Americans Want More Religion in Politics

A growing number of Americans who say that religion should play a greater role in politics, according to the findings of a recent study by the Pew Research Forum’s Religion & Public Life Project. The study found that almost three-quarters of the American public — 72% — believes that religion’s influence is waning in public life, the highest level in Pew Research polling over the past 10 years. And many Americans say that trend is a bad thing. Nearly a third of Americans say they want houses of worship to back particular candidates, despite IRS rules against it. That’s an increase of 8 percentage points since 2010. An even higher percentage – nearly half of all Americans – said churches and other religious institutions should openly express their views on social and political issues, an increase of 6% since 2010. The findings of the Pew study contradict what seemed to be a trend toward increased secularization in American social and political life, surprising political ‘experts.’

  • It no longer matters what citizen voters want. Government and courts now dictate moral issues.

Health Plans Shifting Rx Costs to Patients

Even with insurance, some patients are struggling to pay for prescription drugs for conditions such as cancer, arthritis, multiple sclerosis or HIV/AIDS, as insurers and employers shift more of the cost of high-priced pharmaceuticals to patients. Increasingly, health plans — even those offered to people with job-based coverage — require hefty payments by patients. In some plans, patients must pay 20% to 40% or more of the total cost of medications that insurers deem to be specialty drugs. The trend is controversial, prompting a civil rights complaint in Florida, legislative action in a few states and debate over how to slow the rapid rise of spending on prescription drugs without hurting consumers or stifling development of new treatments.

68,000 Unaccompanied Children Crossed Border in 2014; Terrorists Too?

A new report released by U.S. Customs and Border Protection indicates that 68,541 unaccompanied illegal immigrant children have been taken into custody so far in 2014. According to The Blaze, the agency claims this is a 77 percent increase from 2013. “Without a doubt, we had a setback this summer, with the unprecedented number of unaccompanied children and others who crossed a narrow area of our southern border in the Rio Grande Valley,” said Homeland Security Secretary Jeh Johnson. While there is concern about the growing number of unaccompanied children crossing the border, some call for greater border security to protect the nation from terrorists. On Fox News, Rep. Duncan Hunter (R-Calif.) claims roughly ten ISIS terrorists entered the country through the Mexican border, which DHS denies.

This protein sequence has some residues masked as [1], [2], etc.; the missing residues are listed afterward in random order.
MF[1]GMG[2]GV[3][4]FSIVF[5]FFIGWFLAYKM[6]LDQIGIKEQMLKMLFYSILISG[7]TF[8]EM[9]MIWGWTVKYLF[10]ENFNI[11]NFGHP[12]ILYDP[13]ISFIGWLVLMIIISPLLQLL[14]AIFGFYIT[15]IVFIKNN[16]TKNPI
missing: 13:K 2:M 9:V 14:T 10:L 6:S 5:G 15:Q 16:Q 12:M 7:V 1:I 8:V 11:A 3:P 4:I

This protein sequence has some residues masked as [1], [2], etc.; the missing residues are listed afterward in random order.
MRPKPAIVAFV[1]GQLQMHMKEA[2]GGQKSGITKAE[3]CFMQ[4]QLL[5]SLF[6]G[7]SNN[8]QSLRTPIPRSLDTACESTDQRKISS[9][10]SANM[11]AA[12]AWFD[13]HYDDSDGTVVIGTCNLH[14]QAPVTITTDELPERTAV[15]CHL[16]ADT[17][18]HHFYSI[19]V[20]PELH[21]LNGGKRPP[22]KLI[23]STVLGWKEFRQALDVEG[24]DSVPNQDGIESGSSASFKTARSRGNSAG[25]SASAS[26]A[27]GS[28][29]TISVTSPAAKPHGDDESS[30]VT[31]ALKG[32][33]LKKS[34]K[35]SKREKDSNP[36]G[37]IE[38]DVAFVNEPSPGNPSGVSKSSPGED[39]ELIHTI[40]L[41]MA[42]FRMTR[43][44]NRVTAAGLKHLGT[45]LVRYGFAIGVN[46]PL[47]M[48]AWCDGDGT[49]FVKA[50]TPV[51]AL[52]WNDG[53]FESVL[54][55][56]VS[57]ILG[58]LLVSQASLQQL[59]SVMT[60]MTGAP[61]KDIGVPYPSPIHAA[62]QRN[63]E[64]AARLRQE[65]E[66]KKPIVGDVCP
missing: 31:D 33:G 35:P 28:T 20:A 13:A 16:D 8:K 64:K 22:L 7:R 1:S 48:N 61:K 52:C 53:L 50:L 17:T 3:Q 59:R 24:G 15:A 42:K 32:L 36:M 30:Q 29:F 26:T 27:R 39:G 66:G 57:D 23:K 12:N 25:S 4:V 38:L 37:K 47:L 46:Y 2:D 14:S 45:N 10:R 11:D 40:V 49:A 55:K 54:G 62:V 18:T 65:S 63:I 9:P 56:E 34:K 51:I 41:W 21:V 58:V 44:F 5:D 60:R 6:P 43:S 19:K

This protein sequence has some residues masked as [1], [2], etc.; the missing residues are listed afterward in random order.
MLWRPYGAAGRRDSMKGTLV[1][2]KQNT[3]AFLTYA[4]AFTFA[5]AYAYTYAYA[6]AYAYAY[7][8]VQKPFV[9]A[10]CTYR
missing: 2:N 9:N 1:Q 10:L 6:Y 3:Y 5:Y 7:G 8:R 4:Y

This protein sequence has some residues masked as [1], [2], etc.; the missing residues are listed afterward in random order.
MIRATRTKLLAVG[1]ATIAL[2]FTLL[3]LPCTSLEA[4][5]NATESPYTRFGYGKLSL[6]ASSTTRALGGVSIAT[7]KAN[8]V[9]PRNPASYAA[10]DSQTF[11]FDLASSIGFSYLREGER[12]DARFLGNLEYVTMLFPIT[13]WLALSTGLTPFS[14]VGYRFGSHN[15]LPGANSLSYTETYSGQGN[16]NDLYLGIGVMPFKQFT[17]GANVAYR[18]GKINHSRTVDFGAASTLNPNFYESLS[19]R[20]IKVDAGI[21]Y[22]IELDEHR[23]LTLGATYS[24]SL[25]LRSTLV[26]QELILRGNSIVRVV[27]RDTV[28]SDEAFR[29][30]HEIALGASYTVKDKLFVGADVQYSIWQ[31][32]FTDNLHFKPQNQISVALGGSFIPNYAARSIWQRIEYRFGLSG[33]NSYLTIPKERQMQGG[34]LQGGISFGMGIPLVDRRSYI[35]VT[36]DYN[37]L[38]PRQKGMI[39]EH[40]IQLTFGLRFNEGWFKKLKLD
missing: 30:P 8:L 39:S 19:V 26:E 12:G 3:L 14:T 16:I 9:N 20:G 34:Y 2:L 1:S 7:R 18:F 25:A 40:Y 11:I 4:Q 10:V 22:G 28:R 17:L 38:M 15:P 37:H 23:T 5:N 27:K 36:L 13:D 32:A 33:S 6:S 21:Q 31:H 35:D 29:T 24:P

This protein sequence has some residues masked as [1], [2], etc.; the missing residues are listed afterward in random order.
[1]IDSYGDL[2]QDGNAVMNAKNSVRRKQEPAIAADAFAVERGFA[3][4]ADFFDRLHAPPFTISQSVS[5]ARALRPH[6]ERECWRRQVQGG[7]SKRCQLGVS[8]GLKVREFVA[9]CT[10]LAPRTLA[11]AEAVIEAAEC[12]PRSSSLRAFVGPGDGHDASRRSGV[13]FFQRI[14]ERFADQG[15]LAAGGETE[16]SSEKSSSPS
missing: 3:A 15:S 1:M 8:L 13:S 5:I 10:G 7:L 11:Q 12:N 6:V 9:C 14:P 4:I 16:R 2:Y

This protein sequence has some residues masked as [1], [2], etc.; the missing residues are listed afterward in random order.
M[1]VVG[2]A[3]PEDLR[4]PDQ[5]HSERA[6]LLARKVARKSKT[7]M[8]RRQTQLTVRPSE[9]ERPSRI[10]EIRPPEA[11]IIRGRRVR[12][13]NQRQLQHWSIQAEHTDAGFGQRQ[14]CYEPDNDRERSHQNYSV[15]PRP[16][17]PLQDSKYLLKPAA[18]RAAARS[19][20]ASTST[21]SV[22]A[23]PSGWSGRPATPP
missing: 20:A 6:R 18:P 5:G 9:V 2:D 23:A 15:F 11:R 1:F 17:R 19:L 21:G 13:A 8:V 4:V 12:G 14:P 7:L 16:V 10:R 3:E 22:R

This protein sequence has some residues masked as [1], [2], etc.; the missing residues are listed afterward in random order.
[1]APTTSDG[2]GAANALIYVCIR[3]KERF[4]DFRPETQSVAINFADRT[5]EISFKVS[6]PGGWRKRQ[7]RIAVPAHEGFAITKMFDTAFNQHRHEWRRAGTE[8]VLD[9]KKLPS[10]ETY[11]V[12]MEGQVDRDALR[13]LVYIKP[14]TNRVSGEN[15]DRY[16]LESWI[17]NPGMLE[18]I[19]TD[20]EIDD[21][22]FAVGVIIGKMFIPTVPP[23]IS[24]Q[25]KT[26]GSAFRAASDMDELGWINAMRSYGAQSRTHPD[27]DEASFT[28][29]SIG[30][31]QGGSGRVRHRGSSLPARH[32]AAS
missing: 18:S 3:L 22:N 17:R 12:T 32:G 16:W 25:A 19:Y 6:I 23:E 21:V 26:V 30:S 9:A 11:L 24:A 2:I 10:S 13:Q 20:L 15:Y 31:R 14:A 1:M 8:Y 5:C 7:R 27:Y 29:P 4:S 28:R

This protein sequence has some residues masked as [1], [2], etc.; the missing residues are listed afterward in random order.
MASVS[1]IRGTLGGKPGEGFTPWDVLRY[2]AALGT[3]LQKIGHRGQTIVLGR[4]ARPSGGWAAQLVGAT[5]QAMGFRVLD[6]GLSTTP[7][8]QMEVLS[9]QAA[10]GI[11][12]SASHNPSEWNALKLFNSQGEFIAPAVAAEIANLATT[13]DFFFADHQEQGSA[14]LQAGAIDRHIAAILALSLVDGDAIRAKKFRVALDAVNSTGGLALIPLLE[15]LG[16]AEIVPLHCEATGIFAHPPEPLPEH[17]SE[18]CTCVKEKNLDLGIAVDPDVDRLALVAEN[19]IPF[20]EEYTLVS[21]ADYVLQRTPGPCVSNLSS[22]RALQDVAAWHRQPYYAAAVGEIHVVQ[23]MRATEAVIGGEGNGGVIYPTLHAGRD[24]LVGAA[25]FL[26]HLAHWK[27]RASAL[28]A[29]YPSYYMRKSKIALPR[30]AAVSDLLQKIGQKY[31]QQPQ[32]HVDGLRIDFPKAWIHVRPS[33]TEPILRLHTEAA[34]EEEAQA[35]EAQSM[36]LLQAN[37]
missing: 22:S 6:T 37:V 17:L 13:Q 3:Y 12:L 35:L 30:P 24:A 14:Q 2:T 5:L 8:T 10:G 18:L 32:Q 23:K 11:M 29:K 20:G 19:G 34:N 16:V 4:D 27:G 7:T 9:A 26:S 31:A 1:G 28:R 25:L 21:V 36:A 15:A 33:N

Asset Seizures Fueling Police Spending

Police agencies have used hundreds of millions of dollars taken from Americans under federal civil forfeiture law in recent years to buy guns, armored cars and electronic surveillance gear. They have also spent money on luxury vehicles and travel. The details are contained in thousands of annual reports submitted by local and state agencies to the Justice Department’s Equitable Sharing Program, an initiative that allows local and state police to keep up to 80 percent of the assets they seize. The Washington Post obtained 43,000 of the reports dating from 2008 through a Freedom of Information Act request. The documents offer a sweeping look at how police departments and drug task forces across the country are benefiting from laws that allow them to take cash and property without proving a crime has occurred. The law was meant to decimate drug organizations, but The Post found that it has been used as a routine source of funding for law enforcement at every level. Of the nearly $2.5 billion in spending reported in the forms, 81 percent came from cash and property seizures in which no indictment was filed, according to an analysis by The Post.

  • The looming police state is arming itself with government surplus tanks and weaponry as well

Power Outages Increasing in U.S.

In the past 20 years, major power outages caused by extreme weather quintupled from about five to 20 a year in the mid-90s to 50 and 100 today in the USA. Add the ever-increasing demand on our electrical system from the array of electronic devices we plug in, as well as the greater potential for extreme weather as a result of climate change, and blackouts could increase even more. Over the past month, a search online for power outages produced more than 27,000 results. From Alabama to Northern California to Cabo San Lucas, Mexico, storms and disasters left thousands of people in the dark. Nearly one in four U.S. adults endured a power outage lasting 12 or more hours in the past two years, according to a recent Harris Poll survey.

Risk of EMP Blast Increasing

Experts say that the risk of an electromagnetic pulse (EMP) knocking out the U.S. power grid it’s a question of when not whether. EMPs can occur naturally due to solar flares or they can result from a nuclear weapon exploded in the atmosphere twenty miles above the U.S. NASA estimates that there is about a 12% chance of a catastrophic solar flare hitting the planet over the next decade. Elliott Management Corp. recently advised its investors that the risk of an EMP incident is “head and shoulders above all the rest in terms of the scope of potential damage adjusted for the likelihood of occurrence.” According to former CIA Director R. James Woolsey, recently declassified EMP studies is a “dire threat’ that would bring “civilization to a cold, dark halt.”

  • An EMP blast would go a long way to bring about the worldwide devastation symbolized in Revelation’s trumpet and bowl plagues